Why does a company try to hard-sell a product?
It’s simple logic that the company is trying to maximize it’s (in turn it’s agent’s) profits by selling a product which brings in high profit. In a business environment, this logic is never going to change. And if we extend this logic further, the product which brings in the higher profit need not necessarily be a good product for the buyer. In the same way, just because a product is highly profitable, it need not necessarily be a bad product for the buyer. The entire reasoning of good or bad is quite relative.
For example, all things being same, a combination of term insurance and any other asset classes (a process of unbundling the need of insurance and investment) would be a good fit for a young healthy person. Cost of insurance is low and he will have the flexibility to choose that asset(s) which suits his needs most.
Now look at another situation wherein term insurance is not available to a particular person for whatever reason but he still needs insurance. In this scenario, he has to look at that option which provides him insurance cover and he may have limited option of choosing the asset class for investments and may have to bundle part of his investment with insurance.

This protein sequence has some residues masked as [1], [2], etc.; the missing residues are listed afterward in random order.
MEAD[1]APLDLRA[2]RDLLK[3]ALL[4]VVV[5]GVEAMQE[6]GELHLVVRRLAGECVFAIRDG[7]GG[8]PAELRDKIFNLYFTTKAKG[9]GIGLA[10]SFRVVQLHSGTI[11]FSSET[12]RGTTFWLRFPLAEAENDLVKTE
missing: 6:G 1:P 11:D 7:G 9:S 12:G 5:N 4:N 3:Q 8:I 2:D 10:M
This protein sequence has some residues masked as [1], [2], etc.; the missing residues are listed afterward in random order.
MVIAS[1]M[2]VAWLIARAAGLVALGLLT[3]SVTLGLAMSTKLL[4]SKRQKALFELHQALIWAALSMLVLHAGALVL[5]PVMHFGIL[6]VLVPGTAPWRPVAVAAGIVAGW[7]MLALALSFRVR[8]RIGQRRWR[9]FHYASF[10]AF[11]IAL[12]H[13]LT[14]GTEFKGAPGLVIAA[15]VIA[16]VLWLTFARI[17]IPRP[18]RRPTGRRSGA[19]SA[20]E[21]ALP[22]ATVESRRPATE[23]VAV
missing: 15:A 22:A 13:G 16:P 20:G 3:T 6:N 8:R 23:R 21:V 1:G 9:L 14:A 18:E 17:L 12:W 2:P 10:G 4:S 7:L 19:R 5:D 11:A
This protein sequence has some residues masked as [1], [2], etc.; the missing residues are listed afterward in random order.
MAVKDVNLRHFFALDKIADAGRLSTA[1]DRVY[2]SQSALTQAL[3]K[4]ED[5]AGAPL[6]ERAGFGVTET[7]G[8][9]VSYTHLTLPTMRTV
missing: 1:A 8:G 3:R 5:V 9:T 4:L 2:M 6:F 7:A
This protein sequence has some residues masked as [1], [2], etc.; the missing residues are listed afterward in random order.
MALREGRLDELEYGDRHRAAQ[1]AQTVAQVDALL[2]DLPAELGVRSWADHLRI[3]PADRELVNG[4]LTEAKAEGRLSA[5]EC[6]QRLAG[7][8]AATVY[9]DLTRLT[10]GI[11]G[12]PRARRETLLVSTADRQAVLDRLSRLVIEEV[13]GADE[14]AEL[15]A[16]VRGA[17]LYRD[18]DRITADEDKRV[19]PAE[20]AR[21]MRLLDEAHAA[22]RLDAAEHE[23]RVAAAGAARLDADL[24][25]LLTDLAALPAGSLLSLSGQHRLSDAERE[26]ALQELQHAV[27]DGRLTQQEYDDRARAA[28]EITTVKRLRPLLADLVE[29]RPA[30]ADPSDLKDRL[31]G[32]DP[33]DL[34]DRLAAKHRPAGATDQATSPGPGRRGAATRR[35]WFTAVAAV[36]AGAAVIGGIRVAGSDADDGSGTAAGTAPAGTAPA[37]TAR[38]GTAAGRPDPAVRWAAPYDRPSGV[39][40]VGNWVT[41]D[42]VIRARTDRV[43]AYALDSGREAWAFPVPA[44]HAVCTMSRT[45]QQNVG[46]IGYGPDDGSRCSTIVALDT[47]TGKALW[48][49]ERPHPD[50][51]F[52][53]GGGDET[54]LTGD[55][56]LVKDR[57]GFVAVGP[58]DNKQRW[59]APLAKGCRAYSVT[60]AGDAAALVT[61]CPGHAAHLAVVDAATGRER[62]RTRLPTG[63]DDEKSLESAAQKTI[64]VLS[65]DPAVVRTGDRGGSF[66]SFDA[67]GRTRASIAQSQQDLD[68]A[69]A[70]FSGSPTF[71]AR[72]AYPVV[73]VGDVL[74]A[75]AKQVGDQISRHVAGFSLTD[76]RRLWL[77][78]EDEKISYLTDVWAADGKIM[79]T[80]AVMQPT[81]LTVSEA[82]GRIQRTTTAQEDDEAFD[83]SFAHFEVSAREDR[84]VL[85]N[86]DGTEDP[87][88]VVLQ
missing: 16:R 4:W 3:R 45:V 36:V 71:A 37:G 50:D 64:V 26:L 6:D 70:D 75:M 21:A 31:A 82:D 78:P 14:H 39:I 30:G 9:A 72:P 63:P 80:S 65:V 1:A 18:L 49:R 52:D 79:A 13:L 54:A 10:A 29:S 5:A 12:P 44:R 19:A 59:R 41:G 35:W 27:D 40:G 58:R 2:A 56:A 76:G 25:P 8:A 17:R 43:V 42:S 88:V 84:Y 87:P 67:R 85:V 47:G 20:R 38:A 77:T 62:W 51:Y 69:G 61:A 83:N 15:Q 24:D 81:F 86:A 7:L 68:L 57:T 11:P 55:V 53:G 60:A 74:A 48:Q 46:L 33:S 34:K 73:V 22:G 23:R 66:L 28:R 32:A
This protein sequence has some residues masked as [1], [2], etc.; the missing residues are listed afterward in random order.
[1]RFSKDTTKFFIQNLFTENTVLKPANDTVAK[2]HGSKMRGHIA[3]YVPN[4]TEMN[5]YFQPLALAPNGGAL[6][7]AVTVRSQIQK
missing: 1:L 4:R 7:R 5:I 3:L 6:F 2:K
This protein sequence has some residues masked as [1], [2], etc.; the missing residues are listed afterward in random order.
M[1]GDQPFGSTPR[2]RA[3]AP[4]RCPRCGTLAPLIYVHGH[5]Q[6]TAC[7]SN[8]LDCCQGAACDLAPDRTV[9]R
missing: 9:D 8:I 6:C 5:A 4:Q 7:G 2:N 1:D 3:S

Now, how does a financial planner handle such a situation?
It’s quite simple. He analyses a client’s unique needs and recommends suitable strategy/products. That is because he has the option to choose the way he is remunerated ie., either fee for advise or commission or a combination of both. In any case, the product selection is at the end and not at the beginning of financial planning process.
A product vendor is handicapped in this situation either because of inadequate knowledge base (about his own products and the ability to analyse the needs of his/her clients) or because of the way he is remunerated or a combination of both.
World over criticism against life insurance is that it’s often mis-sold to gullible people. First page of Google search for the word “mis-sell” generates 4 entries (out of 10) about mis-selling life insurance! That’s 40%!! (and rest of entries are about someone having the word “missell” in his/her name!!)
While on this topic, do you ever wonder why only life insurance companies sell products with investments and not general insurance companies? It’s easy to brush this situation aside by arguing that general insurance products are up for annual renewal. In which case why single premium life insurance (investment) products are available in the market? And why some companies pride themselves in selling such policies in very high number?